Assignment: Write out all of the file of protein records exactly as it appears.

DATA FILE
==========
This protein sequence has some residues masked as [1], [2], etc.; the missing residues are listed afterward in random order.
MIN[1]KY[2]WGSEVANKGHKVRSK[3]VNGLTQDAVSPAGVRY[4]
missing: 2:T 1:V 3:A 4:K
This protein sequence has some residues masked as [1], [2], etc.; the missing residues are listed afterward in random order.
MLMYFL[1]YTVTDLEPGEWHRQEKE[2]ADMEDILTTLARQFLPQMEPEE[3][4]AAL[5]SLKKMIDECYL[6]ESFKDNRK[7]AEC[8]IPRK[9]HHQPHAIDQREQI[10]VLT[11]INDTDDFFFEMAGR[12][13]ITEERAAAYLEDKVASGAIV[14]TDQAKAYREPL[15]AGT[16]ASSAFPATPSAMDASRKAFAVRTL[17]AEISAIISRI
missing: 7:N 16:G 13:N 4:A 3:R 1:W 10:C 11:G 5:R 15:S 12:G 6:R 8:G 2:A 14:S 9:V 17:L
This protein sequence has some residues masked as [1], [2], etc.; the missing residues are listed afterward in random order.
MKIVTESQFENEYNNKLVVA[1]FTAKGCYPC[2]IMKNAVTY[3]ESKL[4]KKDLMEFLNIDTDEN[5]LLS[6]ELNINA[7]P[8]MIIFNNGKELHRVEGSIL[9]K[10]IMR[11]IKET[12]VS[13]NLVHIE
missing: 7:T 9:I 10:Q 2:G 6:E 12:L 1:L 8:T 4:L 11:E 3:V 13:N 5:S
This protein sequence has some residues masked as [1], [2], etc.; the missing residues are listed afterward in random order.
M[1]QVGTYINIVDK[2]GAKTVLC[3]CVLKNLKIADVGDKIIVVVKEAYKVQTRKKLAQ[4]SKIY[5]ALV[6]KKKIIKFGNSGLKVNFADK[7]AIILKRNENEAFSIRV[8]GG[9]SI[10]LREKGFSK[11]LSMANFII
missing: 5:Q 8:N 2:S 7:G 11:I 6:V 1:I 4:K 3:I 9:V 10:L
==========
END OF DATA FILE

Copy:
This protein sequence has some residues masked as [1], [2], etc.; the missing residues are listed afterward in random order.
MIN[1]KY[2]WGSEVANKGHKVRSK[3]VNGLTQDAVSPAGVRY[4]
missing: 2:T 1:V 3:A 4:K
This protein sequence has some residues masked as [1], [2], etc.; the missing residues are listed afterward in random order.
MLMYFL[1]YTVTDLEPGEWHRQEKE[2]ADMEDILTTLARQFLPQMEPEE[3][4]AAL[5]SLKKMIDECYL[6]ESFKDNRK[7]AEC[8]IPRK[9]HHQPHAIDQREQI[10]VLT[11]INDTDDFFFEMAGR[12][13]ITEERAAAYLEDKVASGAIV[14]TDQAKAYREPL[15]AGT[16]ASSAFPATPSAMDASRKAFAVRTL[17]AEISAIISRI
missing: 7:N 16:G 13:N 4:A 3:R 1:W 10:C 11:G 5:R 15:S 12:G 6:R 8:G 2:A 14:S 9:V 17:L
This protein sequence has some residues masked as [1], [2], etc.; the missing residues are listed afterward in random order.
MKIVTESQFENEYNNKLVVA[1]FTAKGCYPC[2]IMKNAVTY[3]ESKL[4]KKDLMEFLNIDTDEN[5]LLS[6]ELNINA[7]P[8]MIIFNNGKELHRVEGSIL[9]K[10]IMR[11]IKET[12]VS[13]NLVHIE
missing: 7:T 9:I 10:Q 2:G 6:E 12:L 1:L 8:T 4:L 11:E 3:V 13:N 5:S
This protein sequence has some residues masked as [1], [2], etc.; the missing residues are listed afterward in random order.
M[1]QVGTYINIVDK[2]GAKTVLC[3]CVLKNLKIADVGDKIIVVVKEAYKVQTRKKLAQ[4]SKIY[5]ALV[6]KKKIIKFGNSGLKVNFADK[7]AIILKRNENEAFSIRV[8]GG[9]SI[10]LREKGFSK[11]LSMANFII
missing: 5:Q 8:N 2:S 7:G 11:I 6:V 1:I 4:K 3:I 9:V 10:L